At a Glance . . .

Born Maxine Baca on June 11, 1942, in Santa Fe, New Mexico; married, Alan Zinn; children: one son. Education: California State College, B.A., 1966; Univ. of NM, M.A., 1970; Univ. of OR, Ph.D., 1978.

Career: Univ. of NM, instructor, New Careers Program, 1969-71, instr of Sociology, 1970-71; Univ. of MI at Flint, instr of Sociology and Chicano Studies, 1975-78, asst prof. of Sociology, 1978-80, assoc. prof. of Sociology, 1980-86, program faculty for the Master of Liberal Studies in American Culture, 1978-90, prof. of Sociology, 1986-90; Univ. of MI, faculty assoc., Survey Research Center, 1979-81; Memphis State Univ., visiting scholar, Center for Research on Women, 1984;, Univ. of CA at Berkeley, visiting prof. of Sociology 1986; Memphis State Univ., research prof. in residence, Center for Research on Women, 1987;Univ. of DE, distinguished visiting prof. in Women's Studies, 1988-89; Univ. of CT, guest prof. of Sociology, 1988; Radcliffe College, visiting scholar, Henry A. Murray Research Center, 1997; MI State Univ., senior research assoc., Julian Samora Research Institute, 1990, prof. of sociology, 1990.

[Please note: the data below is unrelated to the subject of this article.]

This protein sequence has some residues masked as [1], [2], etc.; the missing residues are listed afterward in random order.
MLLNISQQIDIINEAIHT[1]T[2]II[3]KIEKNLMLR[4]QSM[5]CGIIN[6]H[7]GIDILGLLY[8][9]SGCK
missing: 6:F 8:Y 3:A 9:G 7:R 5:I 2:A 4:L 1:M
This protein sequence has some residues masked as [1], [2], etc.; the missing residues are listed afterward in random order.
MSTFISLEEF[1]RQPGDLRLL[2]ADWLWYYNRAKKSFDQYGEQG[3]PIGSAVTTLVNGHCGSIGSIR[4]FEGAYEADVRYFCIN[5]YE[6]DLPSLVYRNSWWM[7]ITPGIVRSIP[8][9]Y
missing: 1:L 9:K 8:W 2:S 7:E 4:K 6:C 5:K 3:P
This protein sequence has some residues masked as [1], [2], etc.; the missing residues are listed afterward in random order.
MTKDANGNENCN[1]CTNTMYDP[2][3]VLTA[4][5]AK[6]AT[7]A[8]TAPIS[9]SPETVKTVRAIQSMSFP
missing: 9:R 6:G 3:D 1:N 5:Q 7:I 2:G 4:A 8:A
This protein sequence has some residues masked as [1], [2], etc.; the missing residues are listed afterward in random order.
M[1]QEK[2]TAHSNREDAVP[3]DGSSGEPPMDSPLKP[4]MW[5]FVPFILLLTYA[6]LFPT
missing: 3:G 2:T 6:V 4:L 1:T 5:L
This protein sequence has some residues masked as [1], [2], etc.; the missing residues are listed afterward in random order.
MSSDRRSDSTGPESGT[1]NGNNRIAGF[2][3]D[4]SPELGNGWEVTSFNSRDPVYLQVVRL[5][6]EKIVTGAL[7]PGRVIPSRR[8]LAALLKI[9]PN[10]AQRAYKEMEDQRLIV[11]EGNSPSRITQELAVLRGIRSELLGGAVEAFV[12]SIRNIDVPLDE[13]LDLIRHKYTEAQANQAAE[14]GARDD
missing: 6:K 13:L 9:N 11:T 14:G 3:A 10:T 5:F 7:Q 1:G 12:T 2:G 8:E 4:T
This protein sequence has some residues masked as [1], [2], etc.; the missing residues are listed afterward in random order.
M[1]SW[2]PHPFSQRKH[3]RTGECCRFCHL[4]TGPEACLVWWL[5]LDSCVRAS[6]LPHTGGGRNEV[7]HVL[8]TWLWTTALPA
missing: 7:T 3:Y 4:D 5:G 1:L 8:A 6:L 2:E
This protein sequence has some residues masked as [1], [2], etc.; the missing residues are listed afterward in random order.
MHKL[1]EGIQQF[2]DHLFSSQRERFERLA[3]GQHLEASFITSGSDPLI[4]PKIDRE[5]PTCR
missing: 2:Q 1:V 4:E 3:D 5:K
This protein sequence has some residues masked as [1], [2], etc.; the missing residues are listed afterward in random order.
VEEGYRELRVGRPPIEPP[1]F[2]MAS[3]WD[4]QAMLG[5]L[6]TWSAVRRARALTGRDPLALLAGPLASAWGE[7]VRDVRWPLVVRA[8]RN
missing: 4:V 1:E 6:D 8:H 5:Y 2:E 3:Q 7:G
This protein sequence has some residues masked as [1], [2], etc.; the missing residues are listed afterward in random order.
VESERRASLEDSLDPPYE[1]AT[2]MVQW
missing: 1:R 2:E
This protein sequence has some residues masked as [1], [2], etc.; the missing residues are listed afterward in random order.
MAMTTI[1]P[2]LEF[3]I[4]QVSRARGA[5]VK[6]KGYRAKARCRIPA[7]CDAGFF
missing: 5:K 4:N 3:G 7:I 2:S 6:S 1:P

Memberships: American Sociological Assn; Natl Chicano Council on Higher Education; Midwest Sociological Assn; Sociologists for Women in Society; Society for the Study of Social Problems; Text and Academic Authors Assn; Western Social Science Assn.

Awards: Faculty Achievement Awd for Scholarly Achievement, Univ. of MI Flint, 1983; Distinguished Faculty Award, MI Assn of Governing Bds, 1983; Academic Women's Caucus Sarah Goddard Power Award, Univ. of MI Ann Arbor, 1988; Outstanding Alumnus Award, Dept. of Sociology, Univ. of NM, 1993; Meyers Center Book Award for the Study of Human Rights in North America, 1997; Distinguished Contributions to Scholarship and Research Awd, American Sociological Assn, 2000; Jessie Bernard Career Award, American Sociological Assn, 2000.

Addresses: Office Dept. of Sociology, Michigan State University, East Lansing, MI, 48824-1111.